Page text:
Millwood strong, but falls to White Sox
Righty tosses seven-plus frames, but offense stymied
CHICAGO -- Kevin Millwood works deep into games. That's his profile, and that's why he went back out for the eighth inning of game that looked like it just might break for the Rangers.
Millwood had pitched at least seven innings in each of his first six starts this season, and he hit that mark again Saturday night against the White Sox, but this time it was a pivot point in a 3-2 loss before 28,864 at U.S. Cellular Field.
Rangers manager Ron Washington stuck with Millwood for 115 pitches.
"He still had something left. He's our horse," said Washington.
Millwood jammed Chris Getz -- but he singled -- to open the eighth and then drilled Carlos Quentin with a pitch. Jermaine Dye chased Millwood with a single to right, leaving 22-year-old rookie Derek Holland to enter a bases-loaded jam to face a potential Hall of Famer in Jim Thome.
The lefty broke Thome's bat on a grounder to second, which Ian Kinsler used to force Getz out at home. For one batter, Holland did his job and gave way to Darren O'Day, who couldn't preserve the 2-2 tie. Paul Konerko worked a 3-2 count before lifting a sacrifice fly to center that scored Quentin and gave the White Sox (14-15) the go-ahead run.
"I didn't think I had the best stuff in the world, but it was good enough to compete," said Millwood, who was charged with three earned runs on seven hits."It just wasn't good enough to win. I just didn't make the key pitches when I needed to."
It almost looked as if Millwood (3-3) had hung around long enough to pick up the victory. The Rangers (16-14) wasted a great opportunity against reliever Scott Linebrink in the eighth, when Marlon Byrd led off with a single to center and then stole second. Byrd was stranded, and the Rangers went 2-for-11 with runners in scoring position while leaving eight on base.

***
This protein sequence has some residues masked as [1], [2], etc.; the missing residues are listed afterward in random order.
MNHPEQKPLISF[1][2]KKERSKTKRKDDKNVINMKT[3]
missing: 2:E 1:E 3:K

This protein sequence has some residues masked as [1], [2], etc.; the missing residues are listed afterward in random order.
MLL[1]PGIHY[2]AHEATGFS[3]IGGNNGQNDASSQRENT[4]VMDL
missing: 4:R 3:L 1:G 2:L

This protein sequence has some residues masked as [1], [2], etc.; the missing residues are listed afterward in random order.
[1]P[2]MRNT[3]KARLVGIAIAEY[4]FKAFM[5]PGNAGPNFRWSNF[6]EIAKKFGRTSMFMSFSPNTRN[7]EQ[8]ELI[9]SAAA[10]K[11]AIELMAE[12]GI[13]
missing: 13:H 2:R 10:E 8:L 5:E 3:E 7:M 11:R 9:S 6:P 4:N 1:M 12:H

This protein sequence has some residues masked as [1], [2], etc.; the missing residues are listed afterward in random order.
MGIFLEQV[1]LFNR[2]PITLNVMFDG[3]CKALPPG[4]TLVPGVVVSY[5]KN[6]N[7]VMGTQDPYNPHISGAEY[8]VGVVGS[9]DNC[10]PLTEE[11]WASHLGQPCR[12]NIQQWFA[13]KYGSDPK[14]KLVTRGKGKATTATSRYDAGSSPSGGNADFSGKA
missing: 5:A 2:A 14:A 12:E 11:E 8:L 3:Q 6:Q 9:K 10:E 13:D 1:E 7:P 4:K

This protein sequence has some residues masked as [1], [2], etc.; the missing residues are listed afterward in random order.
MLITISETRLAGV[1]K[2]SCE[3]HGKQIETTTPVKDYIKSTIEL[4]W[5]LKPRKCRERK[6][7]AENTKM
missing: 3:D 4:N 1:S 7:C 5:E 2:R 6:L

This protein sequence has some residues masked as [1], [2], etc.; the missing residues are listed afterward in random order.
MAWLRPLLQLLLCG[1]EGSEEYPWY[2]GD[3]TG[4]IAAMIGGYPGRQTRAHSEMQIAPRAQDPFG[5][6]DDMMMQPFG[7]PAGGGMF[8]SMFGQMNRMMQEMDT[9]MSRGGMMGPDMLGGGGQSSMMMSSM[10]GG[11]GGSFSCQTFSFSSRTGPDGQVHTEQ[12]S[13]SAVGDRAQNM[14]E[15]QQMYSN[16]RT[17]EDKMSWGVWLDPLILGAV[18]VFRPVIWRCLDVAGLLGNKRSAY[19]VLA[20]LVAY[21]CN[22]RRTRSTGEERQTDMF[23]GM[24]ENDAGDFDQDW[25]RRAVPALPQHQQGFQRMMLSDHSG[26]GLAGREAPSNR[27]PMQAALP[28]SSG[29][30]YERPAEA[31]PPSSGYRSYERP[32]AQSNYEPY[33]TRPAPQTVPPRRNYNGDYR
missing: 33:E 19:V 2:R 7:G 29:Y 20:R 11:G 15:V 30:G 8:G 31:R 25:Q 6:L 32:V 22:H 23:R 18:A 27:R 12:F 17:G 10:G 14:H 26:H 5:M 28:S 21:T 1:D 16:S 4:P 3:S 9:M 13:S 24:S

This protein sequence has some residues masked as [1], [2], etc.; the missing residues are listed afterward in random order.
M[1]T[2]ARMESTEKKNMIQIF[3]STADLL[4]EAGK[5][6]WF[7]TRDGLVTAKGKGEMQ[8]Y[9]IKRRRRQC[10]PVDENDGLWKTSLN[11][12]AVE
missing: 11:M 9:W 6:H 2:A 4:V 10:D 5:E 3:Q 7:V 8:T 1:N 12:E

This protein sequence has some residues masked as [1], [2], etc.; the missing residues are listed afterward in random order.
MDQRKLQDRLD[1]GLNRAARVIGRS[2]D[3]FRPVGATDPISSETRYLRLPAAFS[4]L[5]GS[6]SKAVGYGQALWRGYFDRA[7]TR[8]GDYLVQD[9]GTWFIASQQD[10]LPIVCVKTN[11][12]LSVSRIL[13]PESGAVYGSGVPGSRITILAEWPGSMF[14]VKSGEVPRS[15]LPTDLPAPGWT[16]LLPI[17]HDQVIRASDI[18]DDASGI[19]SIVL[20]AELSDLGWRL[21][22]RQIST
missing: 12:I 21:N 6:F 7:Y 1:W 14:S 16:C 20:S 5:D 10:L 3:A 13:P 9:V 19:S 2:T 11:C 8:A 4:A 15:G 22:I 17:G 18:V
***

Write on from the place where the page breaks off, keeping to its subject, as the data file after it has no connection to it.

"They did what they have to do to get us out," Washington said. "The chances [were] there, and I'll take those chances the rest of the way out, because I know we'll deliver. We had Linebrink on the ropes, we had [Matt] Thornton on the ropes -- they got out of it."
The White Sox staff notched 14 strikeouts in total, shredding a lineup that's waiting on Michael Young, who is hoping to be back Sunday, and Josh Hamilton, who's set to come of the DL on Tuesday, to return.
"That makes it more difficult," outfielder David Murphy said. "You can't argue that. But at the same time, nobody's worrying, thinking we can't win without those two guys. You drop names like Kinsler, Andruw Jones -- they're pretty quality players, too. We may not have the depth that we normally do with those two guys in the lineup, [but] we're capable of winning."
Chicago starter John Danks was 0-2 with an 8.68 ERA in his previous two starts, which included a 5-1 loss to the Rangers, the organization that selected him ninth overall in the 2003 First-Year Player Draft. Across Saturday night the lefty from Round Rock, Texas, flashed that high-ceiling potential. By the sixth inning, Danks had matched and then surpassed his career high in strikeouts, which is now 10.
Patrick Mooney is a contributor to MLB.com. This story was not subject to the approval of Major League Baseball or its clubs.